Modern First Language Acquisition Theory
Language is closely related to the human mind. The human mind, however, is very difficult to study, as it cannot be observed directly. But it leaves its traces everywhere, particularly in language. Language has been a window of the mind. Many people have tried to discern the workings of the mind from the growth of children. Psycholinguists are concerned with the mental processes that are involved in learning to speak, and are also interested in the underlying knowledge and abilities which children must have in order to use language and to learn to use language in childhood. Is language innate or is it learned after birth? Is there any biological foundation for language? How do children acquire their first language? These and other issues have the focus of interests and research to applied linguists, psycholinguists and language teachers. L1 acquisition theories are the attempted explanations for these unanswered questions.
1. Major Modern First Language Acquisition Theories
How do children acquire language is at the center of the debate. Learning theorists such as Skinner maintained （1957）that language is acquired through reinforcement. Chomsky （1959 ）argued that language was far too complex to be learned so completely in such a short space of time, by cognitively immature toddlers（baby, child）, merely by reinforcement. He argued that the neonate婴儿 arrives equipped with a LAD. This contains a set of rules common to all languages and allows children to learn any language which they are exposed to. Slobin (1985) suggested a similar innate device---the LMC (language making capacity). The interactionists perspective suggests that a combination of biological and cognitive factors plus linguistic environment are all necessary for the acquisition of language.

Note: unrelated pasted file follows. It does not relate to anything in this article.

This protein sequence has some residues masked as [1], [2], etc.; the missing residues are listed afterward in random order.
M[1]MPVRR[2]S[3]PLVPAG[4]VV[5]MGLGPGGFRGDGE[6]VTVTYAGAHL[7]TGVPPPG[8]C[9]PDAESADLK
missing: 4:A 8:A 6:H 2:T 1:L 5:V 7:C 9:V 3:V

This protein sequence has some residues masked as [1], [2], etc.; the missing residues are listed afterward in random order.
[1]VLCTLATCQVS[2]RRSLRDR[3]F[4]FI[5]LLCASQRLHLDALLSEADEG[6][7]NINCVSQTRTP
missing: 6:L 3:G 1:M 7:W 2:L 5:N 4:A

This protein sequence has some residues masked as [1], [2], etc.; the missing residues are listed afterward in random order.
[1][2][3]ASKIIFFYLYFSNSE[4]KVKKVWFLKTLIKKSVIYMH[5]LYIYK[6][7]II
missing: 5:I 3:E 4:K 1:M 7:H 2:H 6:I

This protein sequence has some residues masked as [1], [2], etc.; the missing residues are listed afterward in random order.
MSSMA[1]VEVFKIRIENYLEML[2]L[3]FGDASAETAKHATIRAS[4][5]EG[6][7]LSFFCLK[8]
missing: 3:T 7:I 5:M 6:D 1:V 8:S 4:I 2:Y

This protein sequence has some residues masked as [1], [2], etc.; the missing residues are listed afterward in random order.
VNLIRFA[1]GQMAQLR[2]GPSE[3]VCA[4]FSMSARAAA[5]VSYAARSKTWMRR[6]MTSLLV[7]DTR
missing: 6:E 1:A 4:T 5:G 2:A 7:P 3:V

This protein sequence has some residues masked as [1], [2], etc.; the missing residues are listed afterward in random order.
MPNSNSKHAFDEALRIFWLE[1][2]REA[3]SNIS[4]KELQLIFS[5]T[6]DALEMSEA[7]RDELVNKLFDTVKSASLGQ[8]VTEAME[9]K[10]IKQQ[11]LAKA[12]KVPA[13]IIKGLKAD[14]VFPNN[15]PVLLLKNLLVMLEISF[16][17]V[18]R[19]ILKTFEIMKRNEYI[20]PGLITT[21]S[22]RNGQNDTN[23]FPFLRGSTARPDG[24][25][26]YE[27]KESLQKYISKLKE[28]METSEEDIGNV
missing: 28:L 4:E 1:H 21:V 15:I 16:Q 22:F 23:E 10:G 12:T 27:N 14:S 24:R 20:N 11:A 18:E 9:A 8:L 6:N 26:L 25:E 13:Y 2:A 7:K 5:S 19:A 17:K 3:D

Basically we shall discuss two schools of thoughts on the issue of language acquisition here. The question of how children acquire their first language is answered quite differently by the two schools of theories. The school of behavioristic theory believes that the infant’s mind at birth is a blank slate to be written on by experience. With regard to language, it claims that children acquire their L1 through a chain of stimulus-response-imitation-reinforcement. The other school of thoughts is based on the innateness hypothesis. People who hold the cognitive view believe that human babies are somewhat predisposed 有倾向 to acquire a language. They say that there are aspects of linguistic organization that are basic to human brain and that make it possible for human children to learn a language with all its complexity with little or no instruction from family or friends. The nature of language acquisition is still an open question and people are still probing the nature of the innateness of infant’s mind.
2. Brief History of Modern L1 Acquisition Research
1．Modern research on child language acquisition dates back to the late 18th when the German philosopher recorded his observation of the psychological and linguistic development of his young son. 2. Most of the studies carried out between the 1920s and 1950s were limited to diary like recordings of observed speech with some attempts to classify word types, and simply accounts of changes from babbling to the first word and descriptions of the growing vocabulary and sentence length. 3. Most observers regarded language development as a matter of imitation, practice, and habituation. 4. It was not until the 1960s that the study of L1 acquisition received a new major ‘impetus促进 largely because of the Chomsky’s revolution and the creation of the generative grammar. Researchers began to analyze child language systematically and tried to discover the nature of the psycholinguistic process that enables every human being to gain a fluent control of the exceedingly极度 complex system of communication. 5. In a matter of(about) a few decades of language...
Please join StudyMode to read the full document